We call change-point problem (CPP) the identification of changes in the probabilistic behavior of a sequence of observations. Solving the CPP involves detecting the number and position of such changes. In genetics the study of how and what characteristics of a individual's genetic content might contribute to the occurrence and evolution of cancer has fundamental importance in the diagnosis and treatment of such diseases and can be formulated in the framework of chage-point analysis. Read More


Plants rarely occur in isolated systems. Bacteria can inhabit either the endosphere, the region inside the plant root, or the rhizosphere, the soil region just outside the plant root. Our goal is to understand if using genomic data and media dependent metabolic model information is better for training machine learning of predicting bacterial ecological niche than media independent models or pure genome based species trees. Read More


Next generation sequencing allows the identification of genes consisting of differentially expressed transcripts, a term which usually refers to changes in the overall expression level. A specific type of differential expression is differential transcript usage (DTU) and targets changes in the relative within gene expression of a transcript. The contribution of this paper is to: (a) extend the use of cjBitSeq to the DTU context, a previously introduced Bayesian model which is originally designed for identifying changes in overall expression levels and (b) propose a Bayesian version of DRIMSeq, a frequentist model for inferring DTU. Read More


Protein motifs are conserved fragments occurred frequently in protein sequences. They have significant functions, such as active site of an enzyme. Search and clustering protein sequence motifs are computational intensive. Read More


Motif finding in DNA, RNA and proteins plays an important role in life science research. Recent patents concerning motif finding in the biomolecular data are recorded in the DNA Patent Database which serves as a resource for policy makers and members of the general public interested in fields like genomics, genetics and biotechnology. In this paper we present a computational approach to mining for RNA tertiary motifs in genomic sequences. Read More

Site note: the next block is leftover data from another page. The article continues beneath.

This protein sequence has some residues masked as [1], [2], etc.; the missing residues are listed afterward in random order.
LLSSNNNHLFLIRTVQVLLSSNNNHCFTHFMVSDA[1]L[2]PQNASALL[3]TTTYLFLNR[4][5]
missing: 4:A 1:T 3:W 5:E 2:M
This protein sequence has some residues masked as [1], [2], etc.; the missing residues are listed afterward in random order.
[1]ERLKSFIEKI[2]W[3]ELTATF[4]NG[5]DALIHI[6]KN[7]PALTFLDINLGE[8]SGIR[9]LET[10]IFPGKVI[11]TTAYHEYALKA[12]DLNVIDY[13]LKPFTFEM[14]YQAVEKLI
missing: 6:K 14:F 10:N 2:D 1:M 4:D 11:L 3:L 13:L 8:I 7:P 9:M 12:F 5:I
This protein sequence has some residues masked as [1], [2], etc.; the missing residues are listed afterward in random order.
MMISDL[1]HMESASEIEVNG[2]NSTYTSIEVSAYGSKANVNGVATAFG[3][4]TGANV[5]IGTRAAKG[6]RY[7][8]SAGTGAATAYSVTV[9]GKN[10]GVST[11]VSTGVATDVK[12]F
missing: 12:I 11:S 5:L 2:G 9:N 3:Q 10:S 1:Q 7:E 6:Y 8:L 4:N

Computational prediction of origin of replication (ORI) has been of great interest in bioinformatics and several methods including GC Skew, Z curve, auto-correlation etc. have been explored in the past. In this paper, we have extended the auto-correlation method to predict ORI location with much higher resolution for prokaryotes. Read More


Cancer is known as a disease mainly caused by gene alterations. Discovery of mutated driver pathways or gene sets is becoming an important step to understand molecular mechanisms of carcinogenesis. However, systematically investigating commonalities and specificities of driver gene sets among multiple cancer types is still a great challenge, but this investigation will undoubtedly benefit deciphering cancers and will be helpful for personalized therapy and precision medicine in cancer treatment. Read More


We propose a model for the formation of chromatin loops based on the diffusive sliding of a DNA-bound factor which can dimerise to form a molecular slip-link. Our slip-links mimic the behaviour of cohesin-like molecules, which, along with the CTCF protein, stabilize loops which organize the genome. By combining 3D Brownian dynamics simulations and 1D exactly solvable non-equilibrium models, we show that diffusive sliding is sufficient to account for the strong bias in favour of convergent CTCF-mediated chromosome loops observed experimentally. Read More